|Memory optimized||m2.xlarge||64-bit||2||6.5||17.1||1 x 420||-||Moderate|
|Memory optimized||m2.2xlarge||64-bit||4||13||34.2||1 x 850||Yes||Moderate|
|Memory optimized||m2.4xlarge||64-bit||8||26||68.4||2 x 840||Yes||High|
|Memory optimized||cr1.8xlarge||64-bit||32 *1||88||244||
2 x 120
|-||10 Gigabit *5|
2 x 1,024
|-||10 Gigabit *5|
|Storage optimized||hs1.8xlarge||64-bit||16||35||117||24 x 2,048*4||-||10 Gigabit *5|
|1||Variable *6||0.615||EBS only||-||Very Low|
|GPU instances||cg1.4xlarge||64-bit||16 *2||33.5||22.5||2 x 840||-||10 Gigabit *5|
*1 CC2 and CR1 Instances are backed by 2 x Intel Xeon E5-2670 processors, eight-cores with hyperthreading
*2 CG1 Instances are backed by 2 x Intel Xeon X5570, quad-core with hyperthread plus 2 NVIDIA Tesla M2050 GPUs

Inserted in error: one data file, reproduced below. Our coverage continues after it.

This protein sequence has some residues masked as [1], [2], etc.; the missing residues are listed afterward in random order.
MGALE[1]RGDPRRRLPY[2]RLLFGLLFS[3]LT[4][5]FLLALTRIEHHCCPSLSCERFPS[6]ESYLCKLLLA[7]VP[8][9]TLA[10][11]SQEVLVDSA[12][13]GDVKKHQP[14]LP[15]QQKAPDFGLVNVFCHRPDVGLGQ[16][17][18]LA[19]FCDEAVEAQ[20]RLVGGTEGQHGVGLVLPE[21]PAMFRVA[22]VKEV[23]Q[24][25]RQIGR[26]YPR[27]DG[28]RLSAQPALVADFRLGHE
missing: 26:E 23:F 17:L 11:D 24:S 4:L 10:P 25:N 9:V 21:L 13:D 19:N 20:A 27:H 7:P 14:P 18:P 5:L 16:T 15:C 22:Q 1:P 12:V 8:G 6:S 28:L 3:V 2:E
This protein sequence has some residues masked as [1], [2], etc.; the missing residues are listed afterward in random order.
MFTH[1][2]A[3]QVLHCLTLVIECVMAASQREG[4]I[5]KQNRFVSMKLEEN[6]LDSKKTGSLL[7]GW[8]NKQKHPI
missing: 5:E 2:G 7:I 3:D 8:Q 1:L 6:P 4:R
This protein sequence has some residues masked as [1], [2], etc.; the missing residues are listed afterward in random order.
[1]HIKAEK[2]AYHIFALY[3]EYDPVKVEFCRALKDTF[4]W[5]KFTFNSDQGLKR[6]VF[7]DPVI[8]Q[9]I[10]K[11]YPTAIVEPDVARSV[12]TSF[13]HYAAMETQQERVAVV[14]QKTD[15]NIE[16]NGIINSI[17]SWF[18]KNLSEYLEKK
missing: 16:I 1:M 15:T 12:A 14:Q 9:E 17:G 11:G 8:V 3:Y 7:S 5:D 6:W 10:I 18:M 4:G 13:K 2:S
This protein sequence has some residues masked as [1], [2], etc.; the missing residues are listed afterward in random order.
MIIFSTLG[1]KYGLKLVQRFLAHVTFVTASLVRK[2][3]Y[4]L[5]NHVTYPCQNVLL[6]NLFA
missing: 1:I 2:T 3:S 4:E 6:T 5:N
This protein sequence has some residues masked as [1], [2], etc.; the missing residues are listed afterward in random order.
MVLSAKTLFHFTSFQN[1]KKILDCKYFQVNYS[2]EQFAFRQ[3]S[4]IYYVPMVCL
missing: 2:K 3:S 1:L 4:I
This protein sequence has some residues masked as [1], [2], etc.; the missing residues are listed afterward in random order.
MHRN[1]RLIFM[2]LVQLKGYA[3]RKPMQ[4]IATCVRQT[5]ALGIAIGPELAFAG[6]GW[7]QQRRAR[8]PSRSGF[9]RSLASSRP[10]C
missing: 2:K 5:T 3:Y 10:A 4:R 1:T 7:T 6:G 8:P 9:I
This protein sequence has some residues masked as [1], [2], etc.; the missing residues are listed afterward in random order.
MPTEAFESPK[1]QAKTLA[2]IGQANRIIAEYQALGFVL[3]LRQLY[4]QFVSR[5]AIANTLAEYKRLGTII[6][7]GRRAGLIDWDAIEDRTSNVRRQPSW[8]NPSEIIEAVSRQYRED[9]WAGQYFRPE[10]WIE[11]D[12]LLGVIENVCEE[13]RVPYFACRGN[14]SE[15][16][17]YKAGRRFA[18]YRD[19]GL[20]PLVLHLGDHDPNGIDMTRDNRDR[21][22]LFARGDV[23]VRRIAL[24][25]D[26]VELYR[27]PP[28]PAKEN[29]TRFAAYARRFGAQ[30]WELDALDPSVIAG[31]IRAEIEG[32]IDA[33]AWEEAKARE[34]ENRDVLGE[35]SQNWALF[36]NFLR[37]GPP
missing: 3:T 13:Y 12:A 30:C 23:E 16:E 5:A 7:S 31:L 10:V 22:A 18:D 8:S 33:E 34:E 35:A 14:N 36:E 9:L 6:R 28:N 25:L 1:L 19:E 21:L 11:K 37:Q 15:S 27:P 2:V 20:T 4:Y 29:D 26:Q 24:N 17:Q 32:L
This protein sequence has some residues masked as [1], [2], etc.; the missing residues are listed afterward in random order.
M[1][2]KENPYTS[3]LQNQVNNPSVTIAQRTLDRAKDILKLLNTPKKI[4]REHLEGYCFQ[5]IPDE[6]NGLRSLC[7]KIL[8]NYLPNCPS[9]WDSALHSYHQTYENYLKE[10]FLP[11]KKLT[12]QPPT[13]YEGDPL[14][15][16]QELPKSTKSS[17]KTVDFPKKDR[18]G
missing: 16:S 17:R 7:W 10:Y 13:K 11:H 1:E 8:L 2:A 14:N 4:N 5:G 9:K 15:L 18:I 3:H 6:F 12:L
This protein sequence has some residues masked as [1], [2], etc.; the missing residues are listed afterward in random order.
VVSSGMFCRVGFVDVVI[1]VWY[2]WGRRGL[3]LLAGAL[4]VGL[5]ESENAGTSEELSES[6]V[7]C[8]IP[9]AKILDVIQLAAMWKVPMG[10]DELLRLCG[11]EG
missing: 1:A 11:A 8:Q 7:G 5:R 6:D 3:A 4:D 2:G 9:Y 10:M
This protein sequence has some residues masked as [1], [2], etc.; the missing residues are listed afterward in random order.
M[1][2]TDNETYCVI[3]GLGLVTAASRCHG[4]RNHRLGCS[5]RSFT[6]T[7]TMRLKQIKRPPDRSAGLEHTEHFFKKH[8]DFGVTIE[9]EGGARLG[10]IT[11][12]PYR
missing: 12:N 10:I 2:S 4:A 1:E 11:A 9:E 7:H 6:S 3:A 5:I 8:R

*3 HI1 Instances can deliver more than 120,000 4 KB random read IOPS and between 10,000 and 85,000 4 KB random write IOPS (depending on active logical block addressing span) to applications. The maximum sequential throughput on is approximately 2 GB/s read and 1.1 GB/s write.
*4 HS1 Instances can deliver 2.4 GB/s of 2 MB sequential read performance and 2.6 GB/s of sequential write performance.
*5 Instances launched into the same cluster placement group are placed into a non-blocking 10 Gigabit ethernet network
*6 For more information on the Micro instances see the AWS documentation